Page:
Consequences of Violating a Restraining Order
Criminal consequences of violating a restraining order
The Family Division in the Superior court handles restraining orders. It is a civil matter.
However, a violation of a temporary or final restraining order has criminal consequences.
What is a Restraining Order?
A restraining order is an order issued by the court. It protects a victim of domestic violence. A restraining order prohibits a person from contacting or communicating with another person. If you are issued a restraining order against you, you cannot contact the person who requested the order. If you do, you will face serious consequences.
New Jersey Violation of a Restraining Order Law
New Jersey law, N.J.S.A. 2C:25-30, says that a person is in contempt where he or she violates a temporary or final restraining order. If the police believe that you violated a restraining order, you can be arrested. After you are arrested, there will be a court hearing to determine if you violated the court’s order.
What is contempt?
A violation of a restraining order is called a contempt of the court. That means that the person violating the order did not follow the court’s order. The person, therefore, showed “contempt” for the court.
Contempt proceedings for violations of a restraining order are heard in family court.
When charged with violating a restraining order, you may have been arrested for a Disorderly Persons offense.
What penalties do I face if I am charged with violating a restraining order?
Violation of a restraining order is a felony. Felony charges are also called indictable offenses in New Jersey.
Felonies are graded according to their seriousness. Fourth-degree felonies are the least serious felonies. The most serious felonies are first degree. Murder can be a first-degree felony.
A violation of a final restraining order is a fourth-degree felony under N.J.S.A. 2C:29-9. Although it is the lowest degree of felony, it is still very serious. If convicted of contempt of a restraining order, you would face up to 18 months in prison, and up to a $10,000 fine. The penalties for a second or subsequent violation include a jail sentence of at least 30 days. This sentence is mandatory.
Why did I receive a charge of contempt and an additional charge for violating a restraining order?
When a person is charged with violating a restraining order, many times they also are charged with another offense. The charge of violating the restraining order is a contempt charge. The other charge maybe for a misdemeanor offense (also called a disorderly persons offense in New Jersey), or a felony charge.
Felonies include aggravated assault, kidnapping, sexual assault, and other charges.
You may be charged with contempt of court and simple assault, for example.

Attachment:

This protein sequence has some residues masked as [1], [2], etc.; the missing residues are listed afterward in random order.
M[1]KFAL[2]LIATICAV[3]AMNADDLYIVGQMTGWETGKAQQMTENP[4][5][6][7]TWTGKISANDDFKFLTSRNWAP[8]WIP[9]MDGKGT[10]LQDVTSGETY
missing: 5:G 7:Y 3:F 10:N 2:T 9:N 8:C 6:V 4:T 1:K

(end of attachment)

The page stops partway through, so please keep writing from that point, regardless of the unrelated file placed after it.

Or, you may be charged with contempt of court and kidnapping.
So, in either example, you would face the penalties for violating the restraining order, and the penalties for the charge.
What penalties do I face if I am charged with violating a restraining order, and another charge?
A violation of a final restraining order is a fourth-degree felony under N.J.S.A. 2C:29-9. This means that you could be jailed for up to 18 months if convicted.
If you are also charged with a misdemeanor, you would also face up to a $1,000 fine and up to six months in jail.
Penalties for a felony charge depend on the degree of the felony.
Read more about Felony Charges: 5 Steps To Start Fighting Back!
What if I did not know I had a restraining order issued against me?
The court must confirm that you knew about the restraining order before deciding if you violated the order.
You must be given a copy of the restraining order issued against you, or you must have known about the order. You have a defense if you did not know about the order, but your lack of knowledge must be reasonable.
Is the first violation of a restraining order for harassment in New Jersey a minimum charge?
No. The violation of a restraining order is a fourth degree felony under N.J.S.A. 2C:29-9.
If you violate a restraining order, you are subject to the penalties for violating a fourth degree felony. If you are also charged with harassment, you will face the penalties for harassment.
Harassment is a petty disorderly persons offense (lowest level misdemeanor). The penalties for harassment are up to 30 days in jail and a $500 fine.
Therefore, you will face up to 18 months in prison, and up to a $10,000 fine for the violation of the restraining order. You will also face up to 30 days in jail and a $500 fine for the harassment charge.
Is there a statute of limitations on reporting a violation of a final restraining order New Jersey?
No. A person who violates a restraining order can be reported at any time.
How to get an expungement violation of a restraining order in New Jersey?
If a temporary restraining order is dismissed, then the record can be expunged.
If a final restraining order is granted by the court, it cannot be expunged. However, there are two options available.
The first option is that you have 45 days to appeal the court’s decision.
The second option is that you can file a motion to vacate the final restraining order. You must prove that there has been a change in circumstances over time, and that the permanent restraining order is no longer necessary.
Read more about Expungements!